[7] Cf. Douglas R. A. Hare, Matthew, 26, where he says that the “basic underlying temptation” that Jesus shared with all the ones we face is “the temptation to treat God as less than God.” Cf. also M. Eugene Boring, “The Gospel of Matthew,” New Interpreters Bible VIII:165: here Matthew depicts Jesus as “one who fully shares the weakness of our human situation (cf. Phil 2:5-11; Heb. 2:5-18).  The picture of Jesus as the obedient Son of God does not abolish or compromise the image of Jesus as truly human.”
[8] Cf. W. D. Davies and D. C. Allison, Matthew 1-7, 367: the question at issue in the temptation is “How should Jesus exercise his power as Son of God?  The answer is, In obedience to God.” Cf.  also Hare, Matthew, 23; Jürgen Moltmann, The Way of Jesus Christ, 92-93.
[9] Cf. Hare, Matthew, 24: unlike Israel in the wilderness, this “Son of God” “refuses to give way to mistrust.”  Cf. also Davies and Allison, Matthew 1-7, 362.
[10] Cf. Davies and Allison, Matthew 1-7, 367: “The Father in heaven is not to be compelled; rather should every deed be an obedient reaction to what he has willed, a submissive response to divine initiative.” Cf. also Hare, Matthew, 25
[11] Cf. Karl Barth, Church Dogmatics IV.1, 260-63, where he points out that all the temptations were intended to persuade Jesus to violate God’s purpose.  Cf. similarly, Moltmann, Way of Jesus93: “Filled with the Spirit, Jesus becomes the messianic Son of God; but through the temptations into which this same Spirit leads him, he is denied the economic, political and religious means for a ‘seizure of power’. Here, that is to say, his passion in helplessness is prefigured: his victory comes through suffering and death.”
[12] Cf. Davies and Allison, Matthew 1-7, 369-70: Jesus rejects this temptation because “Only after the passion, and then only from the Father in heaven, can Jesus accept all authority.”
[13] Cf. Jurgen Moltmann, The Church in the Power of the Spirit, 187: "Human life has eternal value because it is loved and accepted by God."

Monday, March 03, 2014

Seeing that Justice is Done

Seeing that Justice is Done
Ps 99; Mt. 17:1-9[1]
  There are so many voices competing for our attention these days.  That’s especially true whenever we’re coming up to an election.  It seems that everybody who’s running for just about any office has a commercial on TV these days.  And pardon me for saying so, but it’s my impression that many of them are engaged in a competition to outdo each other in promoting the very opposite of what we’ve been hearing from the Scripture lessons.  Instead of the generosity, kindness, and compassion that the Bible calls us to practice toward all people, we hear things that seem to reflect indifference toward others, and even at times outright hostility.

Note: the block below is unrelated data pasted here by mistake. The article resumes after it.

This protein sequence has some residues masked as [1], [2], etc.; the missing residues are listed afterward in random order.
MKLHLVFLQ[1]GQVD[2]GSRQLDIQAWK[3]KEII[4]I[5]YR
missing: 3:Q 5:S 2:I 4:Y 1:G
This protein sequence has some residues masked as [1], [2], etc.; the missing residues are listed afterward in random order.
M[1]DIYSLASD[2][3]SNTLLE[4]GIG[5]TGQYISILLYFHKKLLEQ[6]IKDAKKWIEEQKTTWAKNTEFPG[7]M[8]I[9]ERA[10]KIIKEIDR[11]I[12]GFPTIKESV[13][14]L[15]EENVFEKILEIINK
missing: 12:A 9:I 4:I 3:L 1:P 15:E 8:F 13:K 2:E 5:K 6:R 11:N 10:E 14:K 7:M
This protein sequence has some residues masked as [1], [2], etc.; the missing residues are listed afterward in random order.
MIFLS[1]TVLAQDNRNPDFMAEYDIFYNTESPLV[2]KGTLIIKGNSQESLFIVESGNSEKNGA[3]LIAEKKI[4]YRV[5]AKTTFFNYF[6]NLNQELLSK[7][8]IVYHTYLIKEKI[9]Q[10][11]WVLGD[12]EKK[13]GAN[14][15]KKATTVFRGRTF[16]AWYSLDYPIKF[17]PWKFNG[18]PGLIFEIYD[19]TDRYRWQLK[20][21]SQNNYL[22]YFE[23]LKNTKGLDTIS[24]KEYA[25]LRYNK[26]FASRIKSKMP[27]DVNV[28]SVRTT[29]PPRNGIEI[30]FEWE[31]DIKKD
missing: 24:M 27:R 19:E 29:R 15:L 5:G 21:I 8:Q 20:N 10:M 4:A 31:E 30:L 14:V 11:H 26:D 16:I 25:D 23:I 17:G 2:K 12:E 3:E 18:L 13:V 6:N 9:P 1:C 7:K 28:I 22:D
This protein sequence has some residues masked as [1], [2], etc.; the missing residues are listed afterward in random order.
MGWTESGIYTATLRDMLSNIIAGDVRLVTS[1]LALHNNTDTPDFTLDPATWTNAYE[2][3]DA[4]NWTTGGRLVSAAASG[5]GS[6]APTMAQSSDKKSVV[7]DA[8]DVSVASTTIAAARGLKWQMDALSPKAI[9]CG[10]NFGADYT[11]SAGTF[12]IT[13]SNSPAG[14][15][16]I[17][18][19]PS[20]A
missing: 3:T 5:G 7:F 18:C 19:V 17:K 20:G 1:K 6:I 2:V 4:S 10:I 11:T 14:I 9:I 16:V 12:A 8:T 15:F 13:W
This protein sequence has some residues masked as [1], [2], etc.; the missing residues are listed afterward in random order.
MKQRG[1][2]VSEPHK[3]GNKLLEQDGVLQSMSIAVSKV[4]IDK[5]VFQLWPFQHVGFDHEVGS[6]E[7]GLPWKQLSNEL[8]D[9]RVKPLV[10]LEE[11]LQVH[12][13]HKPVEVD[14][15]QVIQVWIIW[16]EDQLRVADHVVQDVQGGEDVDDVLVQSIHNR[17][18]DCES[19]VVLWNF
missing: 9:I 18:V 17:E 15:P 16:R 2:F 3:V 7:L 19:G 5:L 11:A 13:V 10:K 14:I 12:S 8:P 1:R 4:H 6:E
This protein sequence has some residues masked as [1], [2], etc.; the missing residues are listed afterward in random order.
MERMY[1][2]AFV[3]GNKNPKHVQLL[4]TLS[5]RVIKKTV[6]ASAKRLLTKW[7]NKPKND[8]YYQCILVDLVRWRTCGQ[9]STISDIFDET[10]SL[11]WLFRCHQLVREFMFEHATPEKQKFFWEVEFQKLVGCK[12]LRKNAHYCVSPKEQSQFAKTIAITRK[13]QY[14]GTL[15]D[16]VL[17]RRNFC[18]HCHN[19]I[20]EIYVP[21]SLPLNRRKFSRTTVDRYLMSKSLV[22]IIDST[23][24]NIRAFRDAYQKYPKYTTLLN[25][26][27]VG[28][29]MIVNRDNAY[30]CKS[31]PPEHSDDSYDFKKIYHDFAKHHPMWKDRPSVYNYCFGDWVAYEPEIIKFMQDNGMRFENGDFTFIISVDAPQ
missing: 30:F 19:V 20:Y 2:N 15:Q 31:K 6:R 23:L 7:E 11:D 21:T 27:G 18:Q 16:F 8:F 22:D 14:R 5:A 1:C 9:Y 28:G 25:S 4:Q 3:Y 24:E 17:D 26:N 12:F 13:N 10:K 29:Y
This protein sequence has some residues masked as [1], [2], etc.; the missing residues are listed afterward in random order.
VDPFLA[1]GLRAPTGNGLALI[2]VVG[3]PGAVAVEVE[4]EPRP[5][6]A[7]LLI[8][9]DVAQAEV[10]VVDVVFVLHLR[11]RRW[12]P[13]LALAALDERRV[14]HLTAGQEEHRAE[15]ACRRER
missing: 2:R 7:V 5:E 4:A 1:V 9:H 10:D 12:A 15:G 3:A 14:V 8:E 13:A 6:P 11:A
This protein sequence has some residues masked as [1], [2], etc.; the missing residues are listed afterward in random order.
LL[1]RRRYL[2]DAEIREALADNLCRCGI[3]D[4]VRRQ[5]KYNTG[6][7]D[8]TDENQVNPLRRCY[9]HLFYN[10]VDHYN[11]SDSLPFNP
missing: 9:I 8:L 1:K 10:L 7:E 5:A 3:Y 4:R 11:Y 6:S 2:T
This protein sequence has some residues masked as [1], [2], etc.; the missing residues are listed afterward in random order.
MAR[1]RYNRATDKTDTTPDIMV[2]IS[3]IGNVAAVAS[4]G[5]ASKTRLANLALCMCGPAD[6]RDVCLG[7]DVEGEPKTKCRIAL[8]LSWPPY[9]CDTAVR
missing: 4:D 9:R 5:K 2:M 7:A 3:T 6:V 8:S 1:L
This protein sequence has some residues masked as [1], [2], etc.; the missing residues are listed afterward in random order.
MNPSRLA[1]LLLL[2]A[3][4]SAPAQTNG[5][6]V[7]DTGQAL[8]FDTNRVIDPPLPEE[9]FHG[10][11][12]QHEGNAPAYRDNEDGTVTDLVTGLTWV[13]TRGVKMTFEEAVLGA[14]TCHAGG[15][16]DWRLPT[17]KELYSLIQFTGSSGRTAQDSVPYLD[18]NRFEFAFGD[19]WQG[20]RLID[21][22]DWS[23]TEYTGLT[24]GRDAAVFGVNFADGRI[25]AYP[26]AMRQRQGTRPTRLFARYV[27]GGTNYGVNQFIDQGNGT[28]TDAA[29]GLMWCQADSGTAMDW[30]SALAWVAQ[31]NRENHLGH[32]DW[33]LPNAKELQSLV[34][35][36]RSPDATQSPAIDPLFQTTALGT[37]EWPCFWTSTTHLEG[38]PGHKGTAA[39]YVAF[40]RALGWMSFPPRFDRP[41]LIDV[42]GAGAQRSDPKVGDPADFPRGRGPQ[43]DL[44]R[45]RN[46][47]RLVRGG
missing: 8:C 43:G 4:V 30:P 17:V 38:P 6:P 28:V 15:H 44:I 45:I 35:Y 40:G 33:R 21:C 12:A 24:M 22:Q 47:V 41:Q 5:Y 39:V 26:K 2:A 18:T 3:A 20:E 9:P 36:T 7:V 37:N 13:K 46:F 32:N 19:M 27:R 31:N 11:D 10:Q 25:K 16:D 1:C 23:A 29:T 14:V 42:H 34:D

But that is not the way of life we’ve been learning about.  We’ve heard that what God desires of us is to “do justice, and to love kindness, and to walk humbly with your God” (Mic. 6:8).[2]  We’re to “let the oppressed go free, and to break every yoke” (Isa. 58:6) and so live as light for the world.  We’re called to “loving the LORD your God,” which means “walking in his ways, and observing his commandments” (Deut. 30:16).  And Jesus took those commandments and made them about what goes on in our hearts, not just our outward actions.  And as we learned last week that when it comes to “loving our neighbors” the Scriptures are very specific and all-inclusive.  They measure the quality of our faith by how we treat the weakest members of society.
  And so we have come full circle during the Season of Epiphany.  We began with Jesus’ Baptism, which demonstrated his commitment to carry out the role of the “servant of the Lord.” He was intent on “fulfilling all righteousness,” which means that he was going to set about God’s work of righting the wrongs and lifting the burdens from the oppressed.  In a word, he was going to see that God’s justice is done.  And as we pointed out then, God’s justice means that the hungry are fed, the prisoners are set free, the blind receive their sight, those who are bowed down are lifted up, and the widows and orphans and the immigrants have someone to watch over them.[3]